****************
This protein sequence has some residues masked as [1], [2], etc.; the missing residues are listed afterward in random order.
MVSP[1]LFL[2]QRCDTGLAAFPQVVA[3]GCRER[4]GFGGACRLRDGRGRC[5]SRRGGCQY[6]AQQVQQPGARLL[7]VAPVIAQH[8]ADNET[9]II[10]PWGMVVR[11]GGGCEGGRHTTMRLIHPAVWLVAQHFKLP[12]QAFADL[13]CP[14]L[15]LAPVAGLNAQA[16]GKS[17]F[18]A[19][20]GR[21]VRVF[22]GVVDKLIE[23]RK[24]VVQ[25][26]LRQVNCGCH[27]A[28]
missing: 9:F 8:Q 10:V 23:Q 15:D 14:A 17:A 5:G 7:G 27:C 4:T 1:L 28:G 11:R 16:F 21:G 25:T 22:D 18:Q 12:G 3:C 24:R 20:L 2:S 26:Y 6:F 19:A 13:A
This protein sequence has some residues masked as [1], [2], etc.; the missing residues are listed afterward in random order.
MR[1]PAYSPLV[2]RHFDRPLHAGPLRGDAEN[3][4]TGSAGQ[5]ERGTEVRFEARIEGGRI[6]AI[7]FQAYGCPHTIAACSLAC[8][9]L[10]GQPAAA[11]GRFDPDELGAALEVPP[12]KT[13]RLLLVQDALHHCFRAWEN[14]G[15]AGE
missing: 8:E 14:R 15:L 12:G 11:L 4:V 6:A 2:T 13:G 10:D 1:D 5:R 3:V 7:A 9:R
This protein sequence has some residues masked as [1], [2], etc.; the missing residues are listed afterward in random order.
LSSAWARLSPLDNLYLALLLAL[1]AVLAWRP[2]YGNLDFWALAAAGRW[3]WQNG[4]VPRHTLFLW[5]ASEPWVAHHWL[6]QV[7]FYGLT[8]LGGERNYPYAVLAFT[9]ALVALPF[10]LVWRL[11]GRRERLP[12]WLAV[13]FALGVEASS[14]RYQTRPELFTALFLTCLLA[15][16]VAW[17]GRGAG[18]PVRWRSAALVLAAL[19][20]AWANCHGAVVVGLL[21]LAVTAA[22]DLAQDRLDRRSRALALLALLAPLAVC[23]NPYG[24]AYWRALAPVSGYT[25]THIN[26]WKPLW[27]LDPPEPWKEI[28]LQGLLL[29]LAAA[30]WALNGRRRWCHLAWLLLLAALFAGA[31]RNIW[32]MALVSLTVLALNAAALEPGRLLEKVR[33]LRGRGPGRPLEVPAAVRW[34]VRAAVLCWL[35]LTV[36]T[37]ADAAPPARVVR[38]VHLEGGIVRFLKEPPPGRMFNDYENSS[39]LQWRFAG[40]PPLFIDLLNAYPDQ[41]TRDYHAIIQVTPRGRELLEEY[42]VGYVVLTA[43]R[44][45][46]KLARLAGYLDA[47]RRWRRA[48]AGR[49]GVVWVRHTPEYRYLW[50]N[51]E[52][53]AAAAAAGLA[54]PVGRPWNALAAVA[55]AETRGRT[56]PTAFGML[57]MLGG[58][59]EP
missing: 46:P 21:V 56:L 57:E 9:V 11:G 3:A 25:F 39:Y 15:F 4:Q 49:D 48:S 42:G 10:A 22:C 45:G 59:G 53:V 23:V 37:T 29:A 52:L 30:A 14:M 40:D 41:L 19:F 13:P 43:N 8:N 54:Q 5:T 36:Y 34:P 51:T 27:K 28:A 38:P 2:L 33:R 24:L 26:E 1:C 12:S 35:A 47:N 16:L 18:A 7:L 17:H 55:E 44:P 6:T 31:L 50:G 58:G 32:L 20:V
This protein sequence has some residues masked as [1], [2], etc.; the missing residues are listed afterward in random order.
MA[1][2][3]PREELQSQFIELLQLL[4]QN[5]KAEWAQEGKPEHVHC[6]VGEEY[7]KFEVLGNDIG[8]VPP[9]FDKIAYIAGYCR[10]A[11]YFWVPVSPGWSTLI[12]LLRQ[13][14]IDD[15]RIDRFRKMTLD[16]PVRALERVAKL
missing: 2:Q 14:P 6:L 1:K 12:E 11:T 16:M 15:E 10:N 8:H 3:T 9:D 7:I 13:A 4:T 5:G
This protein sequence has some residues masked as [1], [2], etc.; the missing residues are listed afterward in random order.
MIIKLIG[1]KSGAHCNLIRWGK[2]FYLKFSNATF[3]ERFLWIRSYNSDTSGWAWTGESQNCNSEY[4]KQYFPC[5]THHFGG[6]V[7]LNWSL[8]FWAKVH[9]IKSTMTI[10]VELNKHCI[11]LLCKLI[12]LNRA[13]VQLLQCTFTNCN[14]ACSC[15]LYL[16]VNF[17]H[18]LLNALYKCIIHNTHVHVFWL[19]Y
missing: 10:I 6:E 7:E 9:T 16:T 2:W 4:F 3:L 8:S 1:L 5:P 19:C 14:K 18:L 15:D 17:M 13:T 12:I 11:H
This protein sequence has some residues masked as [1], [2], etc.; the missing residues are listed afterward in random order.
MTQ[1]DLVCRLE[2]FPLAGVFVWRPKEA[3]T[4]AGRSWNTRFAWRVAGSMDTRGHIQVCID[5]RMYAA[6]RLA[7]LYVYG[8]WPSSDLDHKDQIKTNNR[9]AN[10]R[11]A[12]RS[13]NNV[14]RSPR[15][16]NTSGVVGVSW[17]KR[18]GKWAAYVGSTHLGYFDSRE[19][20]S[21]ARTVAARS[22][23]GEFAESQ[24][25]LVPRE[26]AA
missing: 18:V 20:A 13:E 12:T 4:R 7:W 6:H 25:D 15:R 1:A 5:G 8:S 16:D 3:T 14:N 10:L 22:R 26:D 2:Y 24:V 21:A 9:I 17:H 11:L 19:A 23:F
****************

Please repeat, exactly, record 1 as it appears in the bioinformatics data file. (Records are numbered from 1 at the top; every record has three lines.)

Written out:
This protein sequence has some residues masked as [1], [2], etc.; the missing residues are listed afterward in random order.
MVSP[1]LFL[2]QRCDTGLAAFPQVVA[3]GCRER[4]GFGGACRLRDGRGRC[5]SRRGGCQY[6]AQQVQQPGARLL[7]VAPVIAQH[8]ADNET[9]II[10]PWGMVVR[11]GGGCEGGRHTTMRLIHPAVWLVAQHFKLP[12]QAFADL[13]CP[14]L[15]LAPVAGLNAQA[16]GKS[17]F[18]A[19][20]GR[21]VRVF[22]GVVDKLIE[23]RK[24]VVQ[25][26]LRQVNCGCH[27]A[28]
missing: 9:F 8:Q 10:V 23:Q 15:D 14:A 17:A 5:G 7:G 27:C 4:T 1:L 28:G 11:R 16:F 21:G 25:T 22:D 18:Q 12:G 3:C 24:R 20:L 2:S 26:Y 6:F 19:A 13:A